We were then told that we had to go back through Canada Immigration to 'repatriate' ourselves, since we were officially in the US, having passed through their immigration. What a pain - it was really busy, with long queues - almost an hour long wait. When the Canada Immigration officer asked where I was arriving from, I said... "The runway." And then she asked if I had bought anything to declare! (Yes... a magazine.) I realised afterwards that Canadian residents are only given a duty-free allowance for a minimum 24 hours absence from Canada. So my first use of my Canadian PR card was a non-event really.

So all-in-all I spent a grand 8 hours (one whole business day) at the airport. Grr. On arriving back at my office, I spoke with our Horsham office - apparently it was not a heavy snowstorm at all, but just constant snow. Sigh - the sissies at PHL closed their airport for 2-3 cms of snow! So the next morning I once again trekked out to the airport (with a strange feeling of dejavu), for the 7h20 flight from Toronto Pearson International... No hitches this time, and we landed on time. Whew.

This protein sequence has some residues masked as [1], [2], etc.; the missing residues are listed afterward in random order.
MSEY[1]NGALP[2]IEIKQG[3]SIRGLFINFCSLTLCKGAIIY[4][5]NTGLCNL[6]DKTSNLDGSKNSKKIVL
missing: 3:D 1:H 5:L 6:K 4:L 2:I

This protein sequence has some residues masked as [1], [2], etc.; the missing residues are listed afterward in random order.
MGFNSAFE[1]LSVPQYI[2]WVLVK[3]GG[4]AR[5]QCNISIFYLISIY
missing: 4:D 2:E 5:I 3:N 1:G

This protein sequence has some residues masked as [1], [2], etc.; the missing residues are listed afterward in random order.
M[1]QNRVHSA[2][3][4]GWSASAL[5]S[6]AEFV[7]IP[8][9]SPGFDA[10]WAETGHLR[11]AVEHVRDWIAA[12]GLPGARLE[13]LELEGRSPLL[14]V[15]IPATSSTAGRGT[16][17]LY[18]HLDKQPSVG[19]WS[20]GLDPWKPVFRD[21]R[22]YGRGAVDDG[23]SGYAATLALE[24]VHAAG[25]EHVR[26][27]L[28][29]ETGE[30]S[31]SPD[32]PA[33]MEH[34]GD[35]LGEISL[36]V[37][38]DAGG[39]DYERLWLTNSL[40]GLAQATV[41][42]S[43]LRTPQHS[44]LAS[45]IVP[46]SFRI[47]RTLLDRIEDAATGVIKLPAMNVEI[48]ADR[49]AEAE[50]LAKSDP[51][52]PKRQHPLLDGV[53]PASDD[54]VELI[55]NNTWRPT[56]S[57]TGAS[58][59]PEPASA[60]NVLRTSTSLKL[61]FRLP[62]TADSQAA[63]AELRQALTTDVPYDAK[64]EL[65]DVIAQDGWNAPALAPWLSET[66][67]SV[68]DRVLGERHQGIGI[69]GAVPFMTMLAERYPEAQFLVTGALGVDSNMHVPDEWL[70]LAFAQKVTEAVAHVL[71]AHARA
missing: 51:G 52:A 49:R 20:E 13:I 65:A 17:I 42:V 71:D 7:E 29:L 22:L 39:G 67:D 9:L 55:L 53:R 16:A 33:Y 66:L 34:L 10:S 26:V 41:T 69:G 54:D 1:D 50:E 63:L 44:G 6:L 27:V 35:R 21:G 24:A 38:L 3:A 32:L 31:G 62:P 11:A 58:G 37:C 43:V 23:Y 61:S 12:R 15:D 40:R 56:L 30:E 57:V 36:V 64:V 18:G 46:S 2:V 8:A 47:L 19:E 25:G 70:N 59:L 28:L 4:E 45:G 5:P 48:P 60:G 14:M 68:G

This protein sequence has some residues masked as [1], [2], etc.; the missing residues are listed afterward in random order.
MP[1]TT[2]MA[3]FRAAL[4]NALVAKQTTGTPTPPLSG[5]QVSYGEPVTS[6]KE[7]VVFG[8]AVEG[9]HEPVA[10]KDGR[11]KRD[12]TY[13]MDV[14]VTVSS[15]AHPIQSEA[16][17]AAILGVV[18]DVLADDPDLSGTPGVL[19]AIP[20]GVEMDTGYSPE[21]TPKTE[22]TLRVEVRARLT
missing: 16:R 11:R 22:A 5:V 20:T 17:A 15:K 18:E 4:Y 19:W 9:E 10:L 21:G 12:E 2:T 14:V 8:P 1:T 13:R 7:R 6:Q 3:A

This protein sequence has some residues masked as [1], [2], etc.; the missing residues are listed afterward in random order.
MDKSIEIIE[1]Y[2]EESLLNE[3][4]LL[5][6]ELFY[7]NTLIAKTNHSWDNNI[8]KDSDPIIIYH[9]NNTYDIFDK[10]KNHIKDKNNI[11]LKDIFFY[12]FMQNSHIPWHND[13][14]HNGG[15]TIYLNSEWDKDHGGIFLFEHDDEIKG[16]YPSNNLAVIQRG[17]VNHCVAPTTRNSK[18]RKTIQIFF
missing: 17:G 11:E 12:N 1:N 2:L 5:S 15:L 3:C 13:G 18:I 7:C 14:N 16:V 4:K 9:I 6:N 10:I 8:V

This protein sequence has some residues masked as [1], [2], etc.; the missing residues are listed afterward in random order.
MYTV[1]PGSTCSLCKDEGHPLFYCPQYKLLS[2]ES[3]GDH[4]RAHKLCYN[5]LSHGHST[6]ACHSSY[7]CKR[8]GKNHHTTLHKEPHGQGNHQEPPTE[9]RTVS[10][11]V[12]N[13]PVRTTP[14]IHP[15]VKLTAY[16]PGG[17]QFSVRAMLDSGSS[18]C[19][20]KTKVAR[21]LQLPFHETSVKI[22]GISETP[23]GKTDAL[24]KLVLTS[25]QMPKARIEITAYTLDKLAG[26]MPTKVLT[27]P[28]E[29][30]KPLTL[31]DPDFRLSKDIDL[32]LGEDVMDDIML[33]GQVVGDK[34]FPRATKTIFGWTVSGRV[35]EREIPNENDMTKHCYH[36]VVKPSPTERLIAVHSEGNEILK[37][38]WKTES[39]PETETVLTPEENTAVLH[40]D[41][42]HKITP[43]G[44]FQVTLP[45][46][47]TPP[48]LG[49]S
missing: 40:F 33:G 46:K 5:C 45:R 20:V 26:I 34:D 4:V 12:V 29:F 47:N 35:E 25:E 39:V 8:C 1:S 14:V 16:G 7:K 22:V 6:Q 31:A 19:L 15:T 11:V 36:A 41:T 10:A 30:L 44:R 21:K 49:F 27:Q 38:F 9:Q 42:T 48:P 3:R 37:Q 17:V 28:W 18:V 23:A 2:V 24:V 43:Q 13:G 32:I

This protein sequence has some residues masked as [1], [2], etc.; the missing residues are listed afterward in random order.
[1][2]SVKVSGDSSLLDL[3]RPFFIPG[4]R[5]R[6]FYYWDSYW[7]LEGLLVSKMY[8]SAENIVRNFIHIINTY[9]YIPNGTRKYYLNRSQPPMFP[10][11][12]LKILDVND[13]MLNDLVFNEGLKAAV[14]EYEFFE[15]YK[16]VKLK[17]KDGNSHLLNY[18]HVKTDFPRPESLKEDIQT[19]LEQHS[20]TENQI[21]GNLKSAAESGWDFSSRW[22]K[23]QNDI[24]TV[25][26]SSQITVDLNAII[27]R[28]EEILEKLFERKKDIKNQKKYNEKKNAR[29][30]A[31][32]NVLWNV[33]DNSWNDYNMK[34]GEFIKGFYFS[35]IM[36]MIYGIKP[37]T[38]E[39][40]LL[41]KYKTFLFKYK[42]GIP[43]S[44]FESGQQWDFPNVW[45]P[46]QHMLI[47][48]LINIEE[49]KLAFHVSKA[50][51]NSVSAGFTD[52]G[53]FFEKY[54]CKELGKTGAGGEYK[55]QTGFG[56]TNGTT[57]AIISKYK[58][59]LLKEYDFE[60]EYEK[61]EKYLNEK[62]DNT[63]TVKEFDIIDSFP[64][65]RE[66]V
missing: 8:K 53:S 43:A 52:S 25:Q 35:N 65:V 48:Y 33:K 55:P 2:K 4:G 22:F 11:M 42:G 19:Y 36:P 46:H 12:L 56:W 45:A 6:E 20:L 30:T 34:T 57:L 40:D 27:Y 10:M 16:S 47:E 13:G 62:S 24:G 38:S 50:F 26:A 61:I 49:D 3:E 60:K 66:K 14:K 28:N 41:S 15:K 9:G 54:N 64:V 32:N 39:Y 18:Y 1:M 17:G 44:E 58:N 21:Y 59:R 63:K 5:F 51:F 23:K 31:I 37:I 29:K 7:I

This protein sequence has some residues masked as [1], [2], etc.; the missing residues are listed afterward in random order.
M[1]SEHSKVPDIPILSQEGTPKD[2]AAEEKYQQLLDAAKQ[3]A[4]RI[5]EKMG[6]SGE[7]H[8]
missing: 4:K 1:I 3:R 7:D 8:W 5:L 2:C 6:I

Anyway... Philadelphia... seemed like a quiet city, didn't get to see much of it though :( I had a rental car to drive up to the office, and took the scenic route through the city centre, mostly avoiding highways. This was a bit painful, as the roads are set out very much like Pretoria, with a grid of one-way streets. Luckily it was just after rush hour, but traffic was busy nonetheless. I found it strange and confusing that, in streets with traffic in both directions, cars were parked in the median between the lanes - this means that you have pedestrians running around all the time, and you need to be so much more aware of a car door suddenly opening in front of you. Brave people.

Our office is in a sleepy suburb, where there's not much to see or do. So I drove back out to Philadelphia the Thursday night, as there's an outlet mall there ;) I must say, it was interesting in that the demographics are similar to SA - this being a bit of a shock to me, having been in Toronto now for so many months. I am now used to seeing many Asian and Oriental faces everywhere.

I arrived back in Toronto on Friday evening, and it felt like coming home. This time, clearing Canadian Immigration was a breeze - no lines, a stamp in my passport and a wave of the hand.